Thirty-three pregnant Cambodian women who were carrying babies on behalf of Chinese clients have been discovered during a raid on an illegal commercial surrogacy operation, police said yesterday.
Five people, including a Chinese manager, were arrested following raids at two apartments in Phnom Penh, police said.
Cambodia had been a popular international destination for infertile couples looking to have babies through commercial surrogacy even though it was made illegal in 2016.
Five people, including four Cambodian women and the male Chinese manager, were detained after a police raid on Thursday, said Keo Thea, director of Phnom Penh’s anti-trafficking office.
“Our authorities have charged them with human trafficking and being intermediaries in surrogacy,” Keo Thea said.
The pregnant women do not face charges at the moment, he said.
“They are carrying babies for Chinese nationals,” he said, adding that each woman was promised US$10,000 for their service.
Once a woman becomes pregnant she receives US$500. When the baby is delivered she is paid US$300 a month until the full US$10,000 is paid off, Keo Thea said.
The surrogacy operation had already provided about 20 babies to clients in China, he said.
“Some were born in China and some were born in Cambodia,” Keo Thea said.
Clinics based in Asia are increasingly eyeing China, where health officials estimate that 90 million couples have become eligible to have a second child after the decades-old one-child policy was relaxed in 2015.
There are no official estimates of the number of Chinese babies delivered by surrogates, but media have said it exceeds 10,000 every year.
Thailand and India have blocked foreigners from using commercial surrogacy services following a series of cases that raised concern about exploitation.
Thailand banned the practice in 2015 and subsequently several Thai clinics moved into Cambodia until commercial surrogacy was banned there the following year.
SECONDARY OBJECTIVE: One of the researchers said the discovery would not lead to a ‘complete solution’ and that plastic should not be released into the environment A bacterium that feeds on toxic plastic has been discovered by scientists. The bug not only breaks the plastic down, but uses it as food to power the process. The bacterium, which was found at a waste site where plastic had been dumped, is the first that is known to attack polyurethane. Millions of tonnes of the plastic are produced every year to use in items such as sports shoes, diapers, kitchen sponges and as foam insulation, but it is mostly sent to landfills, because it is too tough to recycle. When broken down it can release toxic and carcinogenic chemicals, which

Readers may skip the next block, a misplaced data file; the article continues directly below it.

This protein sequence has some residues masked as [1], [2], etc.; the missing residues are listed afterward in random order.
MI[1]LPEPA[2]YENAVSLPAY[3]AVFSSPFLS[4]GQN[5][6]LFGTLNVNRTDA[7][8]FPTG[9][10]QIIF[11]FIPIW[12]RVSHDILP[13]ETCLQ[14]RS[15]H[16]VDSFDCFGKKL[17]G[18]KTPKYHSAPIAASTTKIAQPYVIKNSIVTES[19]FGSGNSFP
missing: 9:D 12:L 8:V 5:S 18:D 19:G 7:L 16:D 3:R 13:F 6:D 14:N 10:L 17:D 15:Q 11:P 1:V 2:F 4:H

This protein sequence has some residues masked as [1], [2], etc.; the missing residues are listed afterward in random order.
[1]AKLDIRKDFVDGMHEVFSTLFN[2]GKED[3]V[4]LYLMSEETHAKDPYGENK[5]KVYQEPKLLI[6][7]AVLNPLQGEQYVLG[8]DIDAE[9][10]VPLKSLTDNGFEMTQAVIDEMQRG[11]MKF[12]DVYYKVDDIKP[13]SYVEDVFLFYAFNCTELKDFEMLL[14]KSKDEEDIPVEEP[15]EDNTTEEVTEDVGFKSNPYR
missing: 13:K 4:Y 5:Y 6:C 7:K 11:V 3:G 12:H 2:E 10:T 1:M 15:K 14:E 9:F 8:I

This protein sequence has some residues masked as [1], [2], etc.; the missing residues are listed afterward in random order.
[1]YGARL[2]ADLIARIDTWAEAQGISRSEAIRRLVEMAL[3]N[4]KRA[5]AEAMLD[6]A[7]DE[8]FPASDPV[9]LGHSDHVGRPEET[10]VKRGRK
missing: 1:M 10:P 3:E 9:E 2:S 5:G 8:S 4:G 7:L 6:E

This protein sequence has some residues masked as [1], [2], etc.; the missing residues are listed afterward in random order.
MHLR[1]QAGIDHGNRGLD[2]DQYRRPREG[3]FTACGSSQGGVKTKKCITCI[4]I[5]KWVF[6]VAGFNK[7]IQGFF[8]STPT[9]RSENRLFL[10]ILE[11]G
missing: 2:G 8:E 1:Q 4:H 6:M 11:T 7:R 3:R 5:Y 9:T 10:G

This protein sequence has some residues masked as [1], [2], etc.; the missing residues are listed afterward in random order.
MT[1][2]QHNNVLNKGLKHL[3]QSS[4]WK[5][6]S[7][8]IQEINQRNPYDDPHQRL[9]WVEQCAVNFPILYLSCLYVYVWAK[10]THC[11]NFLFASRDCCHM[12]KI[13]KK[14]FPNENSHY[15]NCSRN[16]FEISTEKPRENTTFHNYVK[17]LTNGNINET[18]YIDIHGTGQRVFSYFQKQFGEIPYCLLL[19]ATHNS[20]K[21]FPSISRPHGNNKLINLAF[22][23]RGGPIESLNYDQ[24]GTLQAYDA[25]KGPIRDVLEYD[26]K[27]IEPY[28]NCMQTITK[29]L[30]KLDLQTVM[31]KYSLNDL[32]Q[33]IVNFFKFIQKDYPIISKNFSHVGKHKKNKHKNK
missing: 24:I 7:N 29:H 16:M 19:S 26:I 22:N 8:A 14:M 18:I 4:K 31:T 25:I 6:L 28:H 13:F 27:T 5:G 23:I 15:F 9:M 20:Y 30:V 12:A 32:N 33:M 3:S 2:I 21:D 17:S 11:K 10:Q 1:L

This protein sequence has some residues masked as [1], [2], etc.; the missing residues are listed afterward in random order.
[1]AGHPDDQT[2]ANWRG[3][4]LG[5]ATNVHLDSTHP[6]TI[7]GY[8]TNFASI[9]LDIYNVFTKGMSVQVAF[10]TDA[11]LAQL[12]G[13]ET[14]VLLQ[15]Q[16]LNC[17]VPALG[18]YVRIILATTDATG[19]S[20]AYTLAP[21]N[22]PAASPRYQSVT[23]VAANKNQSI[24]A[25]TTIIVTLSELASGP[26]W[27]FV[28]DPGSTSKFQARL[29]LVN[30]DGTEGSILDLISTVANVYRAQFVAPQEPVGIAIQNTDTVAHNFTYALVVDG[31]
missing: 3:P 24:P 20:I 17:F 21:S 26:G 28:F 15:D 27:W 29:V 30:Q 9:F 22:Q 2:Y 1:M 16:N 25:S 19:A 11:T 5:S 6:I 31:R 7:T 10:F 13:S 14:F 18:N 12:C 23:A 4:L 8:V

Tokyo and the Osaka area in western Japan hunkered down yesterday as officials urged people to stay indoors to prevent a potential emergency, but some were carrying on as normal. Tokyo Governor Yuriko Koike’s plea for the tens of millions of people in the capital and surrounding regions to avoid non-essential, non-urgent outings until April 12, and particularly this weekend, followed a surge in coronavirus infections this week that she said put Tokyo on the brink of an emergency. Koike urged people to avoid the national pastime of congregating to drink and watch cherry blossoms as they hit their peak in the
IN CUSTODY: The alleged ringleader allegedly forced victims to carve ‘slave’ into their bodies and send him degrading images that were shared with scores of others A sexual blackmail ring that operated on the app Telegram and targeted dozens of women, including underage girls, has rocked South Korea and triggered demands for authorities to crack down on the rising number of sexual offences online. Police yesterday took the unusual step of naming the man who allegedly ran an online network that lured at least 58 women and 16 girls into what authorities called “virtual enslavement” by blackmailing them into sending degrading and, in some cases, violent sexual images of themselves. Cho Ju-bin faces charges of violating the Child Protection Act, the Privacy Act and the Sexual Abuse Act,
LEGISLATION PRAISED: The southern jet stream wind system appears to have stopped moving southward and might be moving back to normal, scientists said International cooperation on ozone-depleting chemicals is helping to return the southern jet stream to a normal state after decades of disruption, a study shows. Scientists say the findings prove that there is the capacity to heal damaged climate systems if governments act promptly and in coordination to deal with the causes. The southern jet stream is a powerful wind that shapes weather patterns and ocean currents in the southern hemisphere, particularly in the summer. Up until about 2000, it had been shifting from its usual course and moving southward at a rate of 1° of latitude each decade, affecting storm tracks and rainfall